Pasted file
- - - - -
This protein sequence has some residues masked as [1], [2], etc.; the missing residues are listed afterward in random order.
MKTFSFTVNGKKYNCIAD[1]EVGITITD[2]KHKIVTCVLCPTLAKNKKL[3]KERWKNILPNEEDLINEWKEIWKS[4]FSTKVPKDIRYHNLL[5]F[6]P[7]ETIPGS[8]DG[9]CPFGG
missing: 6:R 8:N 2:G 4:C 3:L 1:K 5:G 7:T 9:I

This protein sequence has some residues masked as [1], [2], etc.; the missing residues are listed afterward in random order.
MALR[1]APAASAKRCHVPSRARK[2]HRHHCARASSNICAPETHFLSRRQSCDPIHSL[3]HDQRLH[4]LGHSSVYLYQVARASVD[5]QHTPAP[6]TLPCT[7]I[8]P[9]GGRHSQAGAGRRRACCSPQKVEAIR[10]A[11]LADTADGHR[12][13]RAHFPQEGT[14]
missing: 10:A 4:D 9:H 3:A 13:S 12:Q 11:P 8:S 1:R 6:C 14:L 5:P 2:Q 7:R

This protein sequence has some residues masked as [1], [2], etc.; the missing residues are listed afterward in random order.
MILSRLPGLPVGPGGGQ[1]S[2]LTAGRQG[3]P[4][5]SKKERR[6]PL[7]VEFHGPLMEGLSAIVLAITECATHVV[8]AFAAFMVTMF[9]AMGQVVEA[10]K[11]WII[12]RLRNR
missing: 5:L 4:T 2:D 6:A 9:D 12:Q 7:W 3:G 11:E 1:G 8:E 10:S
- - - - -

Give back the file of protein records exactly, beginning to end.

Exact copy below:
This protein sequence has some residues masked as [1], [2], etc.; the missing residues are listed afterward in random order.
MKTFSFTVNGKKYNCIAD[1]EVGITITD[2]KHKIVTCVLCPTLAKNKKL[3]KERWKNILPNEEDLINEWKEIWKS[4]FSTKVPKDIRYHNLL[5]F[6]P[7]ETIPGS[8]DG[9]CPFGG
missing: 6:R 8:N 2:G 4:C 3:L 1:K 5:G 7:T 9:I

This protein sequence has some residues masked as [1], [2], etc.; the missing residues are listed afterward in random order.
MALR[1]APAASAKRCHVPSRARK[2]HRHHCARASSNICAPETHFLSRRQSCDPIHSL[3]HDQRLH[4]LGHSSVYLYQVARASVD[5]QHTPAP[6]TLPCT[7]I[8]P[9]GGRHSQAGAGRRRACCSPQKVEAIR[10]A[11]LADTADGHR[12][13]RAHFPQEGT[14]
missing: 10:A 4:D 9:H 3:A 13:S 12:Q 11:P 8:S 1:R 6:C 14:L 5:P 2:Q 7:R

This protein sequence has some residues masked as [1], [2], etc.; the missing residues are listed afterward in random order.
MILSRLPGLPVGPGGGQ[1]S[2]LTAGRQG[3]P[4][5]SKKERR[6]PL[7]VEFHGPLMEGLSAIVLAITECATHVV[8]AFAAFMVTMF[9]AMGQVVEA[10]K[11]WII[12]RLRNR
missing: 5:L 4:T 2:D 6:A 9:D 12:Q 7:W 3:G 11:E 1:G 8:E 10:S